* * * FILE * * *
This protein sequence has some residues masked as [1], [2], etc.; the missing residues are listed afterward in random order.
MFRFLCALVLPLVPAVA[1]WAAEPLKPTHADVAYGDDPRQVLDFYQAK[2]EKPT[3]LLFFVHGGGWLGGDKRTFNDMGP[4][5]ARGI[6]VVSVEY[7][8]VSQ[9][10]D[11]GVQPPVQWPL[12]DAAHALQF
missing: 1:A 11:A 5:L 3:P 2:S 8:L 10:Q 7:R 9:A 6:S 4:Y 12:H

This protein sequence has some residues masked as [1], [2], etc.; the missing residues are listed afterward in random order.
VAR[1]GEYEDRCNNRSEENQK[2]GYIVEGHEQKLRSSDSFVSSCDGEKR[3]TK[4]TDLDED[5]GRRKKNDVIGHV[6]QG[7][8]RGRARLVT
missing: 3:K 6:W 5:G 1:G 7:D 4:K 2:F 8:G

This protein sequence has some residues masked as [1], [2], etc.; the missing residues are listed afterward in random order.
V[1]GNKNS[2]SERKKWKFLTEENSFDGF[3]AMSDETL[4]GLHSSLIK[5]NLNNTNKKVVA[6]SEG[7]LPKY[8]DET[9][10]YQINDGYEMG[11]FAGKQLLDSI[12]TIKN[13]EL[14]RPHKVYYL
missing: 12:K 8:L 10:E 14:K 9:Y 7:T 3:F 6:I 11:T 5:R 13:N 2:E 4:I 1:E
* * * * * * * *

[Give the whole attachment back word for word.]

This protein sequence has some residues masked as [1], [2], etc.; the missing residues are listed afterward in random order.
MFRFLCALVLPLVPAVA[1]WAAEPLKPTHADVAYGDDPRQVLDFYQAK[2]EKPT[3]LLFFVHGGGWLGGDKRTFNDMGP[4][5]ARGI[6]VVSVEY[7][8]VSQ[9][10]D[11]GVQPPVQWPL[12]DAAHALQF
missing: 1:A 11:A 5:L 3:P 2:S 8:L 10:Q 7:R 9:A 6:S 4:Y 12:H

This protein sequence has some residues masked as [1], [2], etc.; the missing residues are listed afterward in random order.
VAR[1]GEYEDRCNNRSEENQK[2]GYIVEGHEQKLRSSDSFVSSCDGEKR[3]TK[4]TDLDED[5]GRRKKNDVIGHV[6]QG[7][8]RGRARLVT
missing: 3:K 6:W 5:G 1:G 7:D 4:K 2:F 8:G

This protein sequence has some residues masked as [1], [2], etc.; the missing residues are listed afterward in random order.
V[1]GNKNS[2]SERKKWKFLTEENSFDGF[3]AMSDETL[4]GLHSSLIK[5]NLNNTNKKVVA[6]SEG[7]LPKY[8]DET[9][10]YQINDGYEMG[11]FAGKQLLDSI[12]TIKN[13]EL[14]RPHKVYYL
missing: 12:K 8:L 10:E 14:K 9:Y 7:T 3:F 6:I 11:T 5:R 13:N 2:E 4:I 1:E